Dictionary of National Biography, 1885-1900/Wagstaffe, Joseph

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720510Dictionary of National Biography, 1885-1900, Volume 58 — Wagstaffe, Joseph1899Charles Harding Firth

WAGSTAFFE, Sir JOSEPH (fl. 1655), royalist, born about 1612, was probably the seventh and youngest son of Richard Wagstaffe of Herberbury in Warwickshire, by his wife Anne, daughter of John Hanslap of Stonythorpe in the same county (Visit. Warwickshire, 1619, p. 289; Dugdale, Warwickshire, i. 354, 531). Thomas Wagstaffe [q. v.], the nonjuror, and William Wagstaffe [q. v.] were connected with the same family.

Joseph was a soldier of fortune, and at the beginning of 1642 was major in an Irish regiment in the service of France (Cal. Clarendon State Papers, i. 222). In June 1642 he became lieutenant-colonel in the army destined by the parliament for the recovery of Ireland, and in the following autumn held the same rank in Hampden's regiment of foot in the Earl of Essex's army (Peacock, Army Lists, pp. 46, 70). Taken prisoner by the royalists in January 1643, he changed sides and accepted a commission to raise a regiment for the king (Mercurius Aulicus, 5 Jan. 1643; Black, Oxford Docquets, p. 1). Subsequently he was major-general of foot under Prince Maurice in the west of England, was knighted at Crediton on 27 July 1644, and distinguished himself by his soldierly retreat in the disastrous battle of Langport (Symonds, Diary, p. 2; Memoirs of Sir Richard Bulstrode, p. 140; Cal. Clarendon Papers, i. 263, 290).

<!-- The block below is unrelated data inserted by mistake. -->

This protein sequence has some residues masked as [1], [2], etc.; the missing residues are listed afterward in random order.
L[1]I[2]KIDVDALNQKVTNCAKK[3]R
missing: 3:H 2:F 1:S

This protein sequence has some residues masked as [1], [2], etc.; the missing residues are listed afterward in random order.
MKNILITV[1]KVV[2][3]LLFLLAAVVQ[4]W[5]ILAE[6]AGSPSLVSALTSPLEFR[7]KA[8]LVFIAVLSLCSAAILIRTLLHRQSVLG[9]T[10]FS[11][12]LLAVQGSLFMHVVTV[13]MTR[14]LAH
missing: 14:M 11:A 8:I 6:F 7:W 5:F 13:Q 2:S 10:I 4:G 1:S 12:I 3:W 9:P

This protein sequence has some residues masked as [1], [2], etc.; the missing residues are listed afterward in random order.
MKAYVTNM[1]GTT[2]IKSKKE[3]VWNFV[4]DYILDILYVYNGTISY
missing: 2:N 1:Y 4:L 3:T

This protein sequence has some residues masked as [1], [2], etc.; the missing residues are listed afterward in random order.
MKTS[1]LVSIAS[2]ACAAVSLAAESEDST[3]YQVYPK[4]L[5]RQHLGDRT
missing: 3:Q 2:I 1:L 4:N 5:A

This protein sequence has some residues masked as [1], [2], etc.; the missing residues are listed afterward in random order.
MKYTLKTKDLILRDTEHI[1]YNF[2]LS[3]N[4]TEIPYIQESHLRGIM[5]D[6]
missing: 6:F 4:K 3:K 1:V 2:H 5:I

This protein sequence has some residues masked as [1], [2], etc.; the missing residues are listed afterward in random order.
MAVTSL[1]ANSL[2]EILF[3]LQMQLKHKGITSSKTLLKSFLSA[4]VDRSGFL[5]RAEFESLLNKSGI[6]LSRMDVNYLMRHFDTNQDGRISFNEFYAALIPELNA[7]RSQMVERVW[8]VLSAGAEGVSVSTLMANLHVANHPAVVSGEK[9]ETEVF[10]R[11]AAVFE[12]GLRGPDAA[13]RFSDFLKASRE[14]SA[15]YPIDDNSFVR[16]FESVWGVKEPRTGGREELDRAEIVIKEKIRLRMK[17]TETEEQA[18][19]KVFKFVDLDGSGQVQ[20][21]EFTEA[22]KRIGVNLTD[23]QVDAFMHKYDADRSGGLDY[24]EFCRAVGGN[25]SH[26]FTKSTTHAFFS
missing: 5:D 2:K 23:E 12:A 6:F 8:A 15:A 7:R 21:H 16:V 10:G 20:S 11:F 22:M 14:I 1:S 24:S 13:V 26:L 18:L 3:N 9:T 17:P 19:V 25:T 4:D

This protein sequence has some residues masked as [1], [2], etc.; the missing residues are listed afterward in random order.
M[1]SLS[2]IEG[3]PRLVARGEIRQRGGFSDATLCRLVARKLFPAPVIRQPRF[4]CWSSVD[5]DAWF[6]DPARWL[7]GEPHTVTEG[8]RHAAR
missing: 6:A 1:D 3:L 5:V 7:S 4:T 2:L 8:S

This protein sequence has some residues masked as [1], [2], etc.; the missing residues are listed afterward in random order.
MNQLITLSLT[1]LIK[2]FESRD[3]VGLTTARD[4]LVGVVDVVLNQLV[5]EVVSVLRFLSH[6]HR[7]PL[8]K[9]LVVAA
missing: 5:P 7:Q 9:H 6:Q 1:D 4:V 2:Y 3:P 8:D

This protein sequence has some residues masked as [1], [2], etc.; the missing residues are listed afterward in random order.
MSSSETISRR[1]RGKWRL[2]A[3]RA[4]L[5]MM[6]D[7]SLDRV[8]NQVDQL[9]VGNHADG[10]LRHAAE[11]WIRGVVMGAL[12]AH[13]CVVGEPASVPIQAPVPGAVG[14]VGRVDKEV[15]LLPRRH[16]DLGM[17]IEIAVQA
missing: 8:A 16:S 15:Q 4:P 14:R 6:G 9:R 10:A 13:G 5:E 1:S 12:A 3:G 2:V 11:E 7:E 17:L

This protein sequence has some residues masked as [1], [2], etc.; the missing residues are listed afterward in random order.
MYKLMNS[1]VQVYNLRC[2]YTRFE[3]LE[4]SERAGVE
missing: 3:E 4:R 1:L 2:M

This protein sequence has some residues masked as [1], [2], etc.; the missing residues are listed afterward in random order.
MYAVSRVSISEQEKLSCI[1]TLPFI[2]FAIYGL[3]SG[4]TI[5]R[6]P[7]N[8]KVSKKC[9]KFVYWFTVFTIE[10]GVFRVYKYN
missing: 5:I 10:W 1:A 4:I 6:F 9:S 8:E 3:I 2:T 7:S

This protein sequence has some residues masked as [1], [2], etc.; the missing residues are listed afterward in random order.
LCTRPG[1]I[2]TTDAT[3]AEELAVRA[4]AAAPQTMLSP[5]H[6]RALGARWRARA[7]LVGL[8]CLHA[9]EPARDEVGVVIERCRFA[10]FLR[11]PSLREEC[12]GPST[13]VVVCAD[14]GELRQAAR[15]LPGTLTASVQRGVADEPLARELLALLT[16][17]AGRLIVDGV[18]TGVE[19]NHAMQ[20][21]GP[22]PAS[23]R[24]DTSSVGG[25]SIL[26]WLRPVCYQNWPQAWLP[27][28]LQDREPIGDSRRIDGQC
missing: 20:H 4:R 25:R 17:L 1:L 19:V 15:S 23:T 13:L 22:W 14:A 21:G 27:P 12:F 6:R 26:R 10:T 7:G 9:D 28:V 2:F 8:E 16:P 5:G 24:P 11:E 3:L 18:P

In 1655 the western royalists asked for Wagstaffe to be their leader in their intended rising against Cromwell, he being well known to them and generally beloved. Clarendon characterises him as fitted ‘rather for execution than counsel, a stout man who looked not far before him, yet he had a great companionableness in his nature, which exceedingly prevailed with those who in the intermission of fighting loved to spend their time in jollity and mirth.’ With about two hundred Wiltshire royalists Wagstaffe entered Salisbury early on 12 March 1655, and proclaimed Charles II. The judges on circuit and sheriff were seized in their beds, and Wagstaffe thought of hanging them as a seasonable example, but was prevented by the opposition of Colonel Penruddock and the country gentlemen. Leaving Salisbury with about four hundred men, the royalists marched into Dorset, but gained few recruits on their way. When they entered Somerset their numbers began to diminish, and the few who remained were taken or dispersed by Captain Unton Croke at South Molton on the night of 14 March. Wagstaffe himself escaped all the searches made after him, and was back in Holland by July (Clarendon, Rebellion, xiv. 130–4; Cal. State Papers, Dom. 1655, p. 245; Nicholas Papers, ii. 240, 243, 259–62). He survived the Restoration, petitioned for the reversion of an office which he did not obtain, and received a small grant of some of the late king's goods in 1662 (Cal. State Papers, Dom. 1660–1 p. 288, 1661–2 p. 535).

[Authorities mentioned in the article. On the rising headed by Wagstaffe, see ‘Cromwell and the Insurrection of 1655,’ in the English Historical Review for 1888–9.]

C. H. F.